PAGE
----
Under John Jancek’s watchful eye, Cincinnati’s defense became an unstoppable force in 2013. Despite losing major playmakers along the defensive line in Derek Wolfe and John Hughes and at linebacker in J.K. Schaffer, UC’s defense was still as suffocating as ever. The Bearcats finished 2nd in the Big East in points allowed per game (18.5), 2nd in interceptions (16), 2nd in sacks (30) and 3rd in rushing yards allowed per game (135).
Jancek’s bread and butter was his “fire” zone defense. In essence, it created confusion in the offense on nearly every snap. The key was deception and speed. Pre-snap, the defense would line up in a standard formation, either 3-4 or 4-3. But post-snap all hell broke loose. A defensive end or tackle on one side of the line would drop back into coverage. Simultaneously a linebacker or safety on the opposite side of the line would rush the quarterback. As such, the blocking schemes got out of whack as offensive linemen and runningbacks scrambled to figure out who to block. Ideally if the linebacker/safety could conceal their intentions pre-snap, the blockers upfront would never see their blitz coming, and after the snap the defenders could then use their speed to get to the quarterback.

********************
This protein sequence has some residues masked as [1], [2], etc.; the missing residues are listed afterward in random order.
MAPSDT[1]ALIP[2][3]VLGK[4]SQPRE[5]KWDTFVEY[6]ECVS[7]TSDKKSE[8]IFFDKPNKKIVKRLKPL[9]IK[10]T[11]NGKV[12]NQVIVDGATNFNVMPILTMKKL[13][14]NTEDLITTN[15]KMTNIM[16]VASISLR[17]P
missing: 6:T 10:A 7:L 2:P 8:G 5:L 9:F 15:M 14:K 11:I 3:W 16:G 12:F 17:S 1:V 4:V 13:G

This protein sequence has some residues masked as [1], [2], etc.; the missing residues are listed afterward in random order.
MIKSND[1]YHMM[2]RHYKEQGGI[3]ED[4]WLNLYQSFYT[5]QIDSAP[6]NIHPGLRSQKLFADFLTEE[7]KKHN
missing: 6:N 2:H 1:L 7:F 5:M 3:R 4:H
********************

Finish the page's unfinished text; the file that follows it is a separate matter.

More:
A more detailed explanation, complete with snapshots, game highlights, and maybe even a kitten can be found here.
But the fire zone defense isn’t without weaknesses. It’s the epitome of a do-or-die scheme in which they have equal chance of coming up with a big play and getting burned with the pass. When it’s working to perfection the fire zone creates chaos on offense, like against the Pitt Panthers this past season when Cincinnati piled on quarterback Tino Sunseri 6 times and held Ray Graham to just 5.4 yards per carry. But when it’s held in check, the defensive coordinator becomes the fans’ worst enemy.